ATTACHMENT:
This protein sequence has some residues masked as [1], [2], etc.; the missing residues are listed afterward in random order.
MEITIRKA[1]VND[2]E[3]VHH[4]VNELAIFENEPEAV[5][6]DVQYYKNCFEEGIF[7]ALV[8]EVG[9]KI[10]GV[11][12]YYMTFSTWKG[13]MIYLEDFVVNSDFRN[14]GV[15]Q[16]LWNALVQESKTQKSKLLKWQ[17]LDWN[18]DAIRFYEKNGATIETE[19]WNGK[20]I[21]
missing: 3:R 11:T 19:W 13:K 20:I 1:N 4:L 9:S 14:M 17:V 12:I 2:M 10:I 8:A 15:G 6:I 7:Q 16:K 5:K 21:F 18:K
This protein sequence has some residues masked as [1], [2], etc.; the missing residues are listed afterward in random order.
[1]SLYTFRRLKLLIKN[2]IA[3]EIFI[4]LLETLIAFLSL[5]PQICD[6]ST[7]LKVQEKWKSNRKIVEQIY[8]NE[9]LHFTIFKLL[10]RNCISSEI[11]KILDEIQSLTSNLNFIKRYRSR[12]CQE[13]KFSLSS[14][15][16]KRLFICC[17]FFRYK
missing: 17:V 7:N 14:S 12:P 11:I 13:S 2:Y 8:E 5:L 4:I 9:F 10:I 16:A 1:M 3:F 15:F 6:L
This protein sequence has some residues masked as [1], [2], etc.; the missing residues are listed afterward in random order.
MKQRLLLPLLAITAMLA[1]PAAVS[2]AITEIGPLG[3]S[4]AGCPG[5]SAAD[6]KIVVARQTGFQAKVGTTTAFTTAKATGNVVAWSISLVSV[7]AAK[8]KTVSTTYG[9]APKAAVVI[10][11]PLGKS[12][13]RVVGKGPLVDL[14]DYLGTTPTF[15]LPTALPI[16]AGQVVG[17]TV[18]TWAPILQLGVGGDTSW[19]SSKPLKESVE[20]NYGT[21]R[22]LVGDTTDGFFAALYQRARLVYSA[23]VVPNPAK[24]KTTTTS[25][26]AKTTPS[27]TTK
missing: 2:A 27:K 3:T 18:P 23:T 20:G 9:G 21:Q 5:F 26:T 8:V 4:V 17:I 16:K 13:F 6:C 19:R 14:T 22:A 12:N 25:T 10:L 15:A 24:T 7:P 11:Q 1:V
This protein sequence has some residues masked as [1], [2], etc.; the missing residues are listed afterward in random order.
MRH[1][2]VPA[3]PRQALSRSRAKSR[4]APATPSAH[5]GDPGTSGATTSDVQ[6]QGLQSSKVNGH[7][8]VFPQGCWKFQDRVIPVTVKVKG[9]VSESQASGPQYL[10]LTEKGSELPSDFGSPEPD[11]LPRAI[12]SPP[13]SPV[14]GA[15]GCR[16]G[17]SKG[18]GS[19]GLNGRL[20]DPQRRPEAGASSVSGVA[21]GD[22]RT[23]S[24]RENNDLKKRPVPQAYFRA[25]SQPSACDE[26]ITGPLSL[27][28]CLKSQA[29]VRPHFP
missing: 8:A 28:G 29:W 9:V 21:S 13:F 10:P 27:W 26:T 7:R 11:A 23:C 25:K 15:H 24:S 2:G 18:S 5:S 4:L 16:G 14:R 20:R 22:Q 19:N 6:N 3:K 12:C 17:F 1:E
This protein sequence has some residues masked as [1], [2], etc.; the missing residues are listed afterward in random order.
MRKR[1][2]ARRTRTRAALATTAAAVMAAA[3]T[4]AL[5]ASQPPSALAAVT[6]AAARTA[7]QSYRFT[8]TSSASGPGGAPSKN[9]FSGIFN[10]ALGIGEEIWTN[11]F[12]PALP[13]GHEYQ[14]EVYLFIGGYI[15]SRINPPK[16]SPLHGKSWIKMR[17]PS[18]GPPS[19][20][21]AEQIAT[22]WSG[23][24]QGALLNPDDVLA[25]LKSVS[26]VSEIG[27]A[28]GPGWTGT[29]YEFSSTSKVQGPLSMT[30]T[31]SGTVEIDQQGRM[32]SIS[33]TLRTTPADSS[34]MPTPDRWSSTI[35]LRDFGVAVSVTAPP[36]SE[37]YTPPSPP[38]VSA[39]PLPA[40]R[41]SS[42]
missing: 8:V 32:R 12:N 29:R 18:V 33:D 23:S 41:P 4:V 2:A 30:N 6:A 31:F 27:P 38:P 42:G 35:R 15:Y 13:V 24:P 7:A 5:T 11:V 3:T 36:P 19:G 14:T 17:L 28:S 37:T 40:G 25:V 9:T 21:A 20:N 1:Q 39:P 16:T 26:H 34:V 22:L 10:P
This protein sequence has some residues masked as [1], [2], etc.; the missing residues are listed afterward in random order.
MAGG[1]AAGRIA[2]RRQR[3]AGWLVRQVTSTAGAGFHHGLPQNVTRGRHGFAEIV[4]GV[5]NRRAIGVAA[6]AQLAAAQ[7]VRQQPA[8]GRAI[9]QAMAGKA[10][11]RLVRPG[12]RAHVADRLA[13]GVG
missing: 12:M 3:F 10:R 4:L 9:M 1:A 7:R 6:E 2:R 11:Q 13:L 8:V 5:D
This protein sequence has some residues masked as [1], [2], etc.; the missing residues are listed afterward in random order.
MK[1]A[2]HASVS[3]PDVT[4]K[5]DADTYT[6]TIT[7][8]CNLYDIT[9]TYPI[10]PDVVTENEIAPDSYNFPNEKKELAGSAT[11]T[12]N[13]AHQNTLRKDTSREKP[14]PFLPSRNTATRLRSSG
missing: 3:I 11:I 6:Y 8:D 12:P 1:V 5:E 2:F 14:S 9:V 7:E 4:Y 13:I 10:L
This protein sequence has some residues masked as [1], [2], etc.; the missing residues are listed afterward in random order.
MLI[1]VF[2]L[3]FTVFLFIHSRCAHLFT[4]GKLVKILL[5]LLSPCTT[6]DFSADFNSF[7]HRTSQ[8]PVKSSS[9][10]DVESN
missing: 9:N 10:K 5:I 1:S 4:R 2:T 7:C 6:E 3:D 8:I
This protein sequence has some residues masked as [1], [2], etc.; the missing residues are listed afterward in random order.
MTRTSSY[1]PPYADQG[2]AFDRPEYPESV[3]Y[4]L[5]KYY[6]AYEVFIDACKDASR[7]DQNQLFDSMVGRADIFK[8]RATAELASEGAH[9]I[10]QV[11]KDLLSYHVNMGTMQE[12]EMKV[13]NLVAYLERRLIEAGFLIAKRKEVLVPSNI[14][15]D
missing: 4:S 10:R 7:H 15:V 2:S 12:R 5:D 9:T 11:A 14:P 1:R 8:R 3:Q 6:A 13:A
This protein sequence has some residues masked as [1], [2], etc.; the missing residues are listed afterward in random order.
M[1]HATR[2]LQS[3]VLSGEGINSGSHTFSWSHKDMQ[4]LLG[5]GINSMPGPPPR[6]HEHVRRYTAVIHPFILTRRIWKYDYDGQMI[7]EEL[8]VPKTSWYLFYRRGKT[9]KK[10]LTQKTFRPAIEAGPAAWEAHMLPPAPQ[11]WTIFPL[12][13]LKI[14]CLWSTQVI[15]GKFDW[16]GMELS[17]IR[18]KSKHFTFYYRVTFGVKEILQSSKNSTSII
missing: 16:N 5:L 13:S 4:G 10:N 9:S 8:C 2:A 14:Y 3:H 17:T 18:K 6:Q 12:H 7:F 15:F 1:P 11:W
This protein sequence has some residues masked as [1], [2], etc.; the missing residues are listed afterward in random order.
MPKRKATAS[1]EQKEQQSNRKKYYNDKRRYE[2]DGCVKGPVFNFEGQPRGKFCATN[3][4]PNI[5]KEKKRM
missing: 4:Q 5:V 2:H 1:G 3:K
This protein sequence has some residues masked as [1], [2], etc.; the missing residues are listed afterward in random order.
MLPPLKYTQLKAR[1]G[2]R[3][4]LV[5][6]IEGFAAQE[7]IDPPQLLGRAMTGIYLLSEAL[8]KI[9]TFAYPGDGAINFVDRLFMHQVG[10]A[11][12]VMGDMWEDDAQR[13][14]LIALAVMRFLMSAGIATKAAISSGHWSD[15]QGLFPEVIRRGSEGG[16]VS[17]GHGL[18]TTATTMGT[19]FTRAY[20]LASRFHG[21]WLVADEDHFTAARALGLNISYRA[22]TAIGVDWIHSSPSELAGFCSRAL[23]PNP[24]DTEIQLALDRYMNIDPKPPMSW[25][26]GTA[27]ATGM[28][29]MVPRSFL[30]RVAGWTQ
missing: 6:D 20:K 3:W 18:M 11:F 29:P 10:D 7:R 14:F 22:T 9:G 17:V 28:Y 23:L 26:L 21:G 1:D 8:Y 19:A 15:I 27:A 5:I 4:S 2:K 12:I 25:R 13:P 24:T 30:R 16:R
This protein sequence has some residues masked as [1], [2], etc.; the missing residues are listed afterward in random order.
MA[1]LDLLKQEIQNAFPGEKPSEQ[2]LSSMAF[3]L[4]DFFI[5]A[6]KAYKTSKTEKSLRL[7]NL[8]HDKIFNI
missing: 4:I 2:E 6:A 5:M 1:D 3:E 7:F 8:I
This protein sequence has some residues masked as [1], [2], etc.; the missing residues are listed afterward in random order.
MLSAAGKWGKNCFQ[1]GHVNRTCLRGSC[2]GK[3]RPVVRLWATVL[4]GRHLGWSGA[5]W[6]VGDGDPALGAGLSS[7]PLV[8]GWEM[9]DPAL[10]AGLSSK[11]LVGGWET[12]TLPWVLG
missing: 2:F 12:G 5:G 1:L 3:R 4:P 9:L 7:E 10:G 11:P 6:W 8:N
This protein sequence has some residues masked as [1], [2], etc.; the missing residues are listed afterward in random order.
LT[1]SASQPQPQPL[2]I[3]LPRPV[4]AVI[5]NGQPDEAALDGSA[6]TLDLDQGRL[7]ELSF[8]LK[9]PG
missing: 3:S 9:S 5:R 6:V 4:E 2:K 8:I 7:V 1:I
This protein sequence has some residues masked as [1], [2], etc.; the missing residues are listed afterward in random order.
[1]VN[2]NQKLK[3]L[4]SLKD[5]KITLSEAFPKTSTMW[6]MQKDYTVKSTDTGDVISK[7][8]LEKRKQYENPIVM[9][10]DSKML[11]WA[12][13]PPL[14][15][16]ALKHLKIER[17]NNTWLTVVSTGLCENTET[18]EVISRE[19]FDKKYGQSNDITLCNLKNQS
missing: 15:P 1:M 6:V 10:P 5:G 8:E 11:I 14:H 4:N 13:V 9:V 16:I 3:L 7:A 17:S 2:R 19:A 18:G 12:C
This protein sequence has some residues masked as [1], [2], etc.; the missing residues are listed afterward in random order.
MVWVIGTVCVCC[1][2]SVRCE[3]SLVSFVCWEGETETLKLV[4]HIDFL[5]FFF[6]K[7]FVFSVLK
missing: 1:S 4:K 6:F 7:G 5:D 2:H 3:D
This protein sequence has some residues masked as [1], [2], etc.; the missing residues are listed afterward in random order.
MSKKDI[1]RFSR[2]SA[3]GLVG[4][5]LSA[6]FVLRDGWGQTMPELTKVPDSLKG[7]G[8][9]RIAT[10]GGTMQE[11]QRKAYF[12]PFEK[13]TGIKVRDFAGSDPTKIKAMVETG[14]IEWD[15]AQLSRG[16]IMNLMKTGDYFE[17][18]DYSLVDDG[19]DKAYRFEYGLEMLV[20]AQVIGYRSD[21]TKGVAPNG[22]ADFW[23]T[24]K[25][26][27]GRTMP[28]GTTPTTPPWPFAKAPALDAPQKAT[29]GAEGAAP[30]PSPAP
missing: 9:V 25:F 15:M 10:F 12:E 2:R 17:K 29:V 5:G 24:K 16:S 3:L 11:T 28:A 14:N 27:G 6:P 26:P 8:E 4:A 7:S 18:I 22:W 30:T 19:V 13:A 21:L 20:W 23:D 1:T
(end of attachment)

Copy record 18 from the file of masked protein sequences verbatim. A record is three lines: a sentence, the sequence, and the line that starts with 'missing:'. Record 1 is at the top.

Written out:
This protein sequence has some residues masked as [1], [2], etc.; the missing residues are listed afterward in random order.
MSKKDI[1]RFSR[2]SA[3]GLVG[4][5]LSA[6]FVLRDGWGQTMPELTKVPDSLKG[7]G[8][9]RIAT[10]GGTMQE[11]QRKAYF[12]PFEK[13]TGIKVRDFAGSDPTKIKAMVETG[14]IEWD[15]AQLSRG[16]IMNLMKTGDYFE[17][18]DYSLVDDG[19]DKAYRFEYGLEMLV[20]AQVIGYRSD[21]TKGVAPNG[22]ADFW[23]T[24]K[25][26][27]GRTMP[28]GTTPTTPPWPFAKAPALDAPQKAT[29]GAEGAAP[30]PSPAP
missing: 9:V 25:F 15:M 10:F 12:E 2:R 17:K 29:V 5:G 24:K 16:S 3:L 11:T 28:A 14:N 27:G 6:P 26:P 8:E 4:A 7:S 18:I 22:W 30:T 19:V 13:A 21:L 20:W 23:D 1:T